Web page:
The Journal of Biological Chemistry 293, 19387-19399. doi: 10.1074/jbc.RA118.004834 December 14, 2018
Bone mass is maintained by a balance between osteoblast-mediated bone formation and osteoclast-mediated bone resorption. Although recent genetic studies have uncovered various mechanisms that regulate osteoblast differentiation, the molecular basis of osteoblast proliferation remains unclear. Here, using an osteoblast-specific loss-of-function mouse model, we demonstrate that cyclin-dependent kinase 1 (Cdk1) regulates osteoblast proliferation and differentiation. Quantitative RT-PCR analyses revealed that Cdk1 is highly expressed in bone and is down-regulated upon osteoblast differentiation. We also noted that Cdk1 is dispensable for the bone-anabolic effects of parathyroid hormone (PTH). Cdk1 deletion in osteoblasts led to osteoporosis in adult mice due to low bone formation, but did not affect osteoclast formation in vivo. Cdk1 overexpression in osteoblasts promoted proliferation, and conversely, Cdk1 knockdown inhibited osteoblast proliferation and promoted differentiation. Of note, we provide direct evidence that PTH's bone-anabolic effects occur without enhancing osteoblast proliferation in vivo. Furthermore, we found that Cdk1 expression in osteoblasts is essential for bone fracture repair. These findings may help reduce the risk of nonunion after bone fracture and identify patients at higher risk for nonresponse to PTH treatment. Collectively, our results indicate that Cdk1 is essential for osteoblast proliferation and that it functions as a molecular switch that shifts osteoblast proliferation to maturation. We therefore conclude that Cdk1 plays an important role in bone formation.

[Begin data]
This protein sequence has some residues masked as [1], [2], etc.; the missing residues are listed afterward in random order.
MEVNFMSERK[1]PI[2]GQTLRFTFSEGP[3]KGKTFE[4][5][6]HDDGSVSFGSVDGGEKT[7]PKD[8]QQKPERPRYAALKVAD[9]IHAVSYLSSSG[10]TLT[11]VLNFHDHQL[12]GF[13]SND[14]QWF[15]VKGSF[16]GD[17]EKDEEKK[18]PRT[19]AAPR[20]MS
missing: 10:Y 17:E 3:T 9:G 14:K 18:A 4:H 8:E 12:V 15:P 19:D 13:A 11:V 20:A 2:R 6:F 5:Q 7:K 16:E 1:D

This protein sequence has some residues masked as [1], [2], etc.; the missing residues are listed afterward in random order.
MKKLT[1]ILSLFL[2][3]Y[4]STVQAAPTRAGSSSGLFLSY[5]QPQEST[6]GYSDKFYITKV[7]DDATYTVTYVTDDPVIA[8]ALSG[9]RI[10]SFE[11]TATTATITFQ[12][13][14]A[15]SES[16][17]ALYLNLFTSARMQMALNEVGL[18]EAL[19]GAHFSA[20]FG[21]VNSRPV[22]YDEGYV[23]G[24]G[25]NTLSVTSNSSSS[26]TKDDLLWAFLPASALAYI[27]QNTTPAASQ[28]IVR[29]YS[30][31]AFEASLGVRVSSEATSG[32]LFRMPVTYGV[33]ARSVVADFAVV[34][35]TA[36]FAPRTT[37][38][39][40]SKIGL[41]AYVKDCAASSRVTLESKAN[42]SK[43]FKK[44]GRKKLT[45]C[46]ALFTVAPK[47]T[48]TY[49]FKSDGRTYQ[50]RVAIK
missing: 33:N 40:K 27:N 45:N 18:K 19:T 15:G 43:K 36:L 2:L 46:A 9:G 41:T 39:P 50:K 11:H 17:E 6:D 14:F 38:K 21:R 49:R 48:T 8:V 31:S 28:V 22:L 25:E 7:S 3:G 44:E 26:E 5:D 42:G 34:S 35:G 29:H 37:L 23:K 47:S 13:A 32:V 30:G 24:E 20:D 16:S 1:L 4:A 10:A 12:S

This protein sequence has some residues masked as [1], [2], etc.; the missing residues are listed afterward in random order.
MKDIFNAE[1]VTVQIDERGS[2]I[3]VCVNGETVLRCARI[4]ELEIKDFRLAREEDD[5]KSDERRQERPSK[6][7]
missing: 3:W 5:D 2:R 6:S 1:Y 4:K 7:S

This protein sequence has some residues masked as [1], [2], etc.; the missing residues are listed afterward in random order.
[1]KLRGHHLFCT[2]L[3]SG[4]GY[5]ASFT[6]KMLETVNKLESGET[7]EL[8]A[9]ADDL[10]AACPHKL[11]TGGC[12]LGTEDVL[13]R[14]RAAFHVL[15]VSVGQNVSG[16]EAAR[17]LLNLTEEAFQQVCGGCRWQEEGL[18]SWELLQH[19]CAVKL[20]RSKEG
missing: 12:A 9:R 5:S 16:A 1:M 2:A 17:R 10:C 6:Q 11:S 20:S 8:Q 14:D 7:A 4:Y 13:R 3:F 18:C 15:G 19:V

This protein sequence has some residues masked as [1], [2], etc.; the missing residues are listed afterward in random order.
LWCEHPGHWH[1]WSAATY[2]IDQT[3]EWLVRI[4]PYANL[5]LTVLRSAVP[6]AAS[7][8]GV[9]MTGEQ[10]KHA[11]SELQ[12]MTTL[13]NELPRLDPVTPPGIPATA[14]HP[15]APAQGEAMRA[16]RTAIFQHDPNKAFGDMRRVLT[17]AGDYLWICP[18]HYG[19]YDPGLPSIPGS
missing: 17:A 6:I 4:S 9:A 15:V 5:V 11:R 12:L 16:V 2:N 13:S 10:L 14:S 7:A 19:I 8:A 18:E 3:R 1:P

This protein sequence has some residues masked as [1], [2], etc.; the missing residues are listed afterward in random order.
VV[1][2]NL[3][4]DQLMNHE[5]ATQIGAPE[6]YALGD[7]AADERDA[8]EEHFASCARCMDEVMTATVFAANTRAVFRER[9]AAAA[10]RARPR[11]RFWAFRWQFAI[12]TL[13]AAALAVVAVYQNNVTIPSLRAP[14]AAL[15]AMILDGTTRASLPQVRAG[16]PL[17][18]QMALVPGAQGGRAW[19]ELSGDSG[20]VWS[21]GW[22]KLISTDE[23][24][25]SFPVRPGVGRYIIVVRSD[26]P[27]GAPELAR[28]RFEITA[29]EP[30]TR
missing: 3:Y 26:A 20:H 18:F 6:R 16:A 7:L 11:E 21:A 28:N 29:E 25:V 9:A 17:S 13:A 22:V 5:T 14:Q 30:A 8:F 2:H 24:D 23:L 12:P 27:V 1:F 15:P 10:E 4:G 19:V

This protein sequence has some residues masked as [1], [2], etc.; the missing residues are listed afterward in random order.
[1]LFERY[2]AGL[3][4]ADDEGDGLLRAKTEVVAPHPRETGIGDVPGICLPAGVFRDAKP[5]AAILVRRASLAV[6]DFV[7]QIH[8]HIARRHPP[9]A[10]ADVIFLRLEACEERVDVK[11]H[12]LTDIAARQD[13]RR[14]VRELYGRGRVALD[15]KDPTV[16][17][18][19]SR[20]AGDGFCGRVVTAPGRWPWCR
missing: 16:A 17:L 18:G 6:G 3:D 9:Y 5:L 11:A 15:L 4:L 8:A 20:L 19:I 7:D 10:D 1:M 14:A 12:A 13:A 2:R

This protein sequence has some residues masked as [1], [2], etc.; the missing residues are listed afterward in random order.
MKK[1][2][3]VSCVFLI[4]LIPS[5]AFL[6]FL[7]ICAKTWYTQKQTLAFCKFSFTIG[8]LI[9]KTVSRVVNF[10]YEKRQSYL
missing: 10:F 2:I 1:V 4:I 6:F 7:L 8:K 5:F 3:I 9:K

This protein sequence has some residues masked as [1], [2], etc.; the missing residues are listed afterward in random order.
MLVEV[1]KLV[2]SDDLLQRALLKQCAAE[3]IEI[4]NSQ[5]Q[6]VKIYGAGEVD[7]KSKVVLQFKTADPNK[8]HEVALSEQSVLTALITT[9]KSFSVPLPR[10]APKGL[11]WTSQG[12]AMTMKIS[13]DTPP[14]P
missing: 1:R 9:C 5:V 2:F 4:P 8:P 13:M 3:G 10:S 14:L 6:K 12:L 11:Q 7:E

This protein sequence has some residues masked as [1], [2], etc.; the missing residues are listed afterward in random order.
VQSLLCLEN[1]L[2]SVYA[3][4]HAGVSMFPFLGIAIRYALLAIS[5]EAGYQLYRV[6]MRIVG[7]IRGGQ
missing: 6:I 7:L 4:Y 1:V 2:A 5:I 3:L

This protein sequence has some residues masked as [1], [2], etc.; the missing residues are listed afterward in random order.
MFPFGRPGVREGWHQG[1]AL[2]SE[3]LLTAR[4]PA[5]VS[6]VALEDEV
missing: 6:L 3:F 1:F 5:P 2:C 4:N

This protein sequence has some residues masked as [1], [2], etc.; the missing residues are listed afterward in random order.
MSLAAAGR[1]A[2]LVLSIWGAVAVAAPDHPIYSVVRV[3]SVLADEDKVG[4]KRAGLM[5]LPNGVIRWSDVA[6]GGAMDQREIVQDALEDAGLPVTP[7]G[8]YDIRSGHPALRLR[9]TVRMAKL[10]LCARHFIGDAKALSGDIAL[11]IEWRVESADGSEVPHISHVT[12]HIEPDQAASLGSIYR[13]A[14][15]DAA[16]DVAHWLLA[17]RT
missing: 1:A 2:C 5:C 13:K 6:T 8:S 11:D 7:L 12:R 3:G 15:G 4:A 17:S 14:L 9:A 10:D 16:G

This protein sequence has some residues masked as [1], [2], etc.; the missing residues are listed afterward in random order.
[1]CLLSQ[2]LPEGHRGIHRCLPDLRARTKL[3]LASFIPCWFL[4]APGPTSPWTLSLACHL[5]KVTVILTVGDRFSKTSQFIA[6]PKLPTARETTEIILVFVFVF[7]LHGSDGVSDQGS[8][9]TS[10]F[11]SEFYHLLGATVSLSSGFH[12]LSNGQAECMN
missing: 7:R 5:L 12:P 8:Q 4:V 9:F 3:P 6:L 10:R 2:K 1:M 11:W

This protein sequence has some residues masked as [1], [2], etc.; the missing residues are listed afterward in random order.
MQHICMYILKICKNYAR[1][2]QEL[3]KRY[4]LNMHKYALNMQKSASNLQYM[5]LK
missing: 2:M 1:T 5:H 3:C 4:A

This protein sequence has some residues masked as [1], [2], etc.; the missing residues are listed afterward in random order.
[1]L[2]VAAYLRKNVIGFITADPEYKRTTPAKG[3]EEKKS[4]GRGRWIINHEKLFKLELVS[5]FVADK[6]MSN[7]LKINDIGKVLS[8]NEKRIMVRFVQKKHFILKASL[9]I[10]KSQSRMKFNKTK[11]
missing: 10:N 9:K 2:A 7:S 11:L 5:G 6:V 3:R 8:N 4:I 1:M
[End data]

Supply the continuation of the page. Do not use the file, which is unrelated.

This work was supported by Japan Society for the Promotion of Science (JSPS) Grant 15H05681, Agency for Science, Technology and Research (A*STAR), Japan Agency for Medical Research and Development (AMED), and the Nakatomi Foundation. The authors declare that they have no conflicts of interest with the contents of this article. The funding is core from BMRC for myself but the study was done in Japan and therefore most of the funding came from there.